Compelling or entertaining – does it matter?

You feel driven to complete the level, get the achievement, do the thing. You do not actually like the game (anymore?), but it appeals to your brain chemistry in a way that keeps you going, keeps you coming back.

– Zubon, Compelling But Not Entertaining (Kill Ten Rats)

In under 300 words, Kill Ten Rats’s Zubon gave life (beautifully, as usual) to some of my own thoughts on the state of today’s gamers. While he talked about games in the social media sphere, I can relate to his words in others – especially in a ‘snack culture’ where bite-sized content has transcended ‘time-pressed alternative’ to become ‘always-preferred choice’.

It’s a variation of the tired old Pavlovian argument, and it’s bothered me for a long time. I’ve heard the counter-arguments. But attention span, everybody’s favorite scapegoat (“Millennials suck!” and all that), does not seem to add up. When sprawling content-fests like Dragon Age: Inquisition and the Witcher games turn up, people do play them, and milk the daylights out of them.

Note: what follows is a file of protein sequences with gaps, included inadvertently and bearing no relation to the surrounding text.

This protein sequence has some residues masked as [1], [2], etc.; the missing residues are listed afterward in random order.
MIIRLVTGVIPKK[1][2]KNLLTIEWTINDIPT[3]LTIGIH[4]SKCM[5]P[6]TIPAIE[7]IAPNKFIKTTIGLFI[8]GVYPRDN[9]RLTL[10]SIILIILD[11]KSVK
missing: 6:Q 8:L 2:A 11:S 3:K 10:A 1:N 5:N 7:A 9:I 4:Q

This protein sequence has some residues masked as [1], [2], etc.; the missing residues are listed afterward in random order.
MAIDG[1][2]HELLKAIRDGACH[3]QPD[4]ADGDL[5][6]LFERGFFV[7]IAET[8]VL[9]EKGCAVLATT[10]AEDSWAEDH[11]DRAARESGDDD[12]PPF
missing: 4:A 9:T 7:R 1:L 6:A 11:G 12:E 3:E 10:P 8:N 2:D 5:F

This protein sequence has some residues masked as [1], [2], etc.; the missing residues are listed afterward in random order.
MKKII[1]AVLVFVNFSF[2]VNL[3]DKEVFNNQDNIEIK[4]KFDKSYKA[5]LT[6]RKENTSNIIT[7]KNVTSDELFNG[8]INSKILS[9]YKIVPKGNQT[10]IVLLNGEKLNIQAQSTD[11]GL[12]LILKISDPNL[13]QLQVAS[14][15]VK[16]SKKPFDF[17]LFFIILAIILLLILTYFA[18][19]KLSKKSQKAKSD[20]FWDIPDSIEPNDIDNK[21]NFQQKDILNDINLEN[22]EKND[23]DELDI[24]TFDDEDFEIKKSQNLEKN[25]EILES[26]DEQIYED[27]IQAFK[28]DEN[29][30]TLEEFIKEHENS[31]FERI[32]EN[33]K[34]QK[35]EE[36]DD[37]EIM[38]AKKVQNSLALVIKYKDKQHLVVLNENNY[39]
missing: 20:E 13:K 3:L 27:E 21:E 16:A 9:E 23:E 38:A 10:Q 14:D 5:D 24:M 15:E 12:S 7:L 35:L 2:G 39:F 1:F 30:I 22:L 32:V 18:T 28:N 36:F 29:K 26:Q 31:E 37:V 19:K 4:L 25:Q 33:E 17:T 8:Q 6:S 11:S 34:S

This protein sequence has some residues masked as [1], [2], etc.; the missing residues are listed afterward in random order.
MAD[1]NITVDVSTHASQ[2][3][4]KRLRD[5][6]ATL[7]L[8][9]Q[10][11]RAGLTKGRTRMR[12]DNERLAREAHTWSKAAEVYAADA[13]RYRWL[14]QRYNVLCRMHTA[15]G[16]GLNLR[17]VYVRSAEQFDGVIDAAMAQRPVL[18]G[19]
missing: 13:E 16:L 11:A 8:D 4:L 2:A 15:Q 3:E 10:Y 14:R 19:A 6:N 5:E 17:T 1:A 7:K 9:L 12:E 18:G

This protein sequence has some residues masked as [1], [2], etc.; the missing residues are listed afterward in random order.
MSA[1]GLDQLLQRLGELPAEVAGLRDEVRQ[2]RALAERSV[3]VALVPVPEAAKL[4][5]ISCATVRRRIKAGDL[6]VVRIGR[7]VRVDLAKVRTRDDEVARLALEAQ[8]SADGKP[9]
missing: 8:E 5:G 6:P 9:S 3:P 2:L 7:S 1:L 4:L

Addiction to winning? Nope. I’ve known bottom feeders in Dota 2 to log night after night, not for friends, or to up their ante, but just to get their posteriors walloped. Masochism then?

I have no answer (yet). Not even a theory. Just a thought – what is ‘entertaining’, anyway, but a subjective? When I was cooking up my custom Ranger squad in Wasteland 2, I got kicks out of filling in little biographies for each member, following the style of the default Rangers’ ones. Nobody but me would ever see them. But writing them, the process of it, that was entertaining. How many others would call it a waste of time and a dork move?

Similarly, many gamers these days don’t split hairs. Perhaps, to many of them, ‘compelling’ is fun. Perhaps, they don’t need to care about the hill to fight to its top – the fighting is everything.

And more’s the pity, because the day that becomes the norm may be a dark one for games as art!


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